• Shop before the snow arrives: Even in northern parts of the country, homeowners often wait until a winter storm hits to check the snow blower or replace last year’s broken shovel. Purchasing or repairing these items early in the season can keep a family a step ahead when hazardous weather arrives, since stores struggle to keep these items on the shelf during a blizzard.

Power Outages

Pets get cold too, so bring them inside and if taking them for a walk, make sure they're dressed for the weather too! (Photo: Yana Paskova/Getty Images)

Due to the potential severe winter weather, there is also an increased likelihood of power outages. Consider these tips to keep your entire household safe and warm if the power goes off: 

  • Stay home!
  • Stay off the roads during severe weather conditions but if you must drive, keep a disaster kit in your car that includes a flashlight; blankets; water; energy bars; extra socks, gloves and hats; and cardboard, so that you can drive over slick surfaces if you get stuck.
  • In your home, have enough water and non-perishable foods for at least 72 hours.
  • Have emergency supplies and refill your prescriptions before the storm hits. 
  • Close off unused rooms and wear layered clothing and use blankets or sleep bags to stay warm.
  • Bring pets inside.
  • Avoid using generators, outdoor heating or cooking equipment, such as a grill, camp stove or gasoline propane heater indoors.
  • Remember that snow or debris can hide downed, live power lines. Be careful when walking around outside, particularly if you suspect some of the power lines around you are down.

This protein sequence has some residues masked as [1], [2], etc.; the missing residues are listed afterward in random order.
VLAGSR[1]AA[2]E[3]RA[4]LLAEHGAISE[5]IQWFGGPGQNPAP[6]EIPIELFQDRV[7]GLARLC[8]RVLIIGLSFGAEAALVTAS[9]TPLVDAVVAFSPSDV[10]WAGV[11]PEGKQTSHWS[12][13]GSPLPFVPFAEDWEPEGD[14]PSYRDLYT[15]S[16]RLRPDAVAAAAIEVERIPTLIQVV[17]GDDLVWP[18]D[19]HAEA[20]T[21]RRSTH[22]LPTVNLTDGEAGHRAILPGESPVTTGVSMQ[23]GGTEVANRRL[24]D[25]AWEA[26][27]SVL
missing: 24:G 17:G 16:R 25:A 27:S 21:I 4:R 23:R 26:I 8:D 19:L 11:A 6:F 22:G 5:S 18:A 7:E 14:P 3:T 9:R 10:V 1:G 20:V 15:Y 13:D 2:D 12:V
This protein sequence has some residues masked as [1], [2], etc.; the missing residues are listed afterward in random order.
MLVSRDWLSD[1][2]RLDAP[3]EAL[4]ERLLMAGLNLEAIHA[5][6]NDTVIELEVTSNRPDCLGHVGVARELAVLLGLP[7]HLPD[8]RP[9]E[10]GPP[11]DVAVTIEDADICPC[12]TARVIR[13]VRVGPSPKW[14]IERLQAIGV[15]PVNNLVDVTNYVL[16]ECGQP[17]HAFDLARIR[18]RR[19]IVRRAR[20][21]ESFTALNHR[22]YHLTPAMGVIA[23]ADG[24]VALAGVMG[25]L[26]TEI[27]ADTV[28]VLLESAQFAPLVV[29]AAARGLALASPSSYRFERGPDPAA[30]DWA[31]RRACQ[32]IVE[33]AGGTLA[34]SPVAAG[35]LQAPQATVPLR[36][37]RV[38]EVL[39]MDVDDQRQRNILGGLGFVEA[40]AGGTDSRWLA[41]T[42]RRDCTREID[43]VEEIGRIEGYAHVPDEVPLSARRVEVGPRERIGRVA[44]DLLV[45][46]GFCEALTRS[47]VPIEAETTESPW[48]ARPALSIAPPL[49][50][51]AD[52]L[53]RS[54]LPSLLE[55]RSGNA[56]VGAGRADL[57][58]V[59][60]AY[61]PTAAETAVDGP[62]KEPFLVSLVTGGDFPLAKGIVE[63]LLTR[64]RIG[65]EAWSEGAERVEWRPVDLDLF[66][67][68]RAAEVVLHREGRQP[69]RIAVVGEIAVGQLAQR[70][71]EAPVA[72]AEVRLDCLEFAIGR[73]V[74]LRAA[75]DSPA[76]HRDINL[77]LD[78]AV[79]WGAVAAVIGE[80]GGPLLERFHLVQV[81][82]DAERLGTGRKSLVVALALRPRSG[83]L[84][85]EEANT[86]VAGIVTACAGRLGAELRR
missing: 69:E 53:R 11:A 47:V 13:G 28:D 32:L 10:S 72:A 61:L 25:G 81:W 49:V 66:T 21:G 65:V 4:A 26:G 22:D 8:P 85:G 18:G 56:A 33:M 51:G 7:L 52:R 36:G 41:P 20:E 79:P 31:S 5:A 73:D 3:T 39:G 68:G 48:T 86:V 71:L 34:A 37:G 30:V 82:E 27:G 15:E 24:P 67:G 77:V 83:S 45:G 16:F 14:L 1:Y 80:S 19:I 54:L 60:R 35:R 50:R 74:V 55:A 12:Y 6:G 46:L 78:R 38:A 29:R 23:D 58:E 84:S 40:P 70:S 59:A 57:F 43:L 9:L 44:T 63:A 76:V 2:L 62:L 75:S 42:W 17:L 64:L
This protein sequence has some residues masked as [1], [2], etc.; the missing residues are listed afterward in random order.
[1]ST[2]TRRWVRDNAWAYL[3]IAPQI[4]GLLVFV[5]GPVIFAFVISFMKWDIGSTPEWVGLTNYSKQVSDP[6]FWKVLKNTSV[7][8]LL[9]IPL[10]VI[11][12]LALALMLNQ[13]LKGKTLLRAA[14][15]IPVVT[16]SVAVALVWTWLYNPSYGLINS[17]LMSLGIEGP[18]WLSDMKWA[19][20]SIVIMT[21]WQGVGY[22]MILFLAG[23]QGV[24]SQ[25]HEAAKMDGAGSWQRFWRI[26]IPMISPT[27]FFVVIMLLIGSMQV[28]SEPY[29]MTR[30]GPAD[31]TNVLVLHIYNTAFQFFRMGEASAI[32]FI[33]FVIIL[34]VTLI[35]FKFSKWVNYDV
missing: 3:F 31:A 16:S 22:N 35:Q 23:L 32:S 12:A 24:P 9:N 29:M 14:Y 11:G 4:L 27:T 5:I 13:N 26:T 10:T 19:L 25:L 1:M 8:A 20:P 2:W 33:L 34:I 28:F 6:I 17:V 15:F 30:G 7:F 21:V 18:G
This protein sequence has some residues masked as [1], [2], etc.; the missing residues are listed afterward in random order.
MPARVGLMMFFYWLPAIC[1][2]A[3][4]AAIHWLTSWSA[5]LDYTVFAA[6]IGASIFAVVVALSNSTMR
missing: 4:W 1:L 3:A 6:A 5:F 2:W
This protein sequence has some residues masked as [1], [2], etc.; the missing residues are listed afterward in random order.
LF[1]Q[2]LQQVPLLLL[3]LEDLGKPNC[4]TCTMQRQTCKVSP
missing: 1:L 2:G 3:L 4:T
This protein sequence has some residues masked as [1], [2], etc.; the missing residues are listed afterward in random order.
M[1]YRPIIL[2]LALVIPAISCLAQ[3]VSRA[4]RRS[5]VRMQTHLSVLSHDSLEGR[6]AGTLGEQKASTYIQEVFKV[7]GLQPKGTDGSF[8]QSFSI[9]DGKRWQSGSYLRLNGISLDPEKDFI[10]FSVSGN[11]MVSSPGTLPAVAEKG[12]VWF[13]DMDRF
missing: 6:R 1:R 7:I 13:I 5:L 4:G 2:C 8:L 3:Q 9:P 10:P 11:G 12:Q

Driving Safety

Driving particularly is hazards. Hundreds of accidents and thousands of stuck cars make streets and highways treacherous. (Photo: Spencer Platt/Getty Images)

If you get stuck in bad weather while driving:

  1. Drive slowly and keep clear of snow plows.
  2. Wear layers of clothes to keep warm.
  3. Charge your cell phone before you leave and while driving and minimize usage.
  4. Try to keep a full tank of gas to avoid ice in the tank and fuel lines.
  5. Remember that experience, new tires and four-wheel drive are no match for completely iced-over roads and unprepared drivers. Everyone is at risk when the roads get bad.

Winter Preparedness for Your Business

If a winter storm should strike, do you have safeguards in place to protect your business and employees? Preparing your business for both short- and long-term interruptions is important. Additionally, business owners should consider having an action or communications plan for their employees. 

In partnership with Agility Recovery, the Small Business Administration developed a checklist for business owners to consider when preparing their companies for emergencies and disaster recoveries. Here are some of their tips: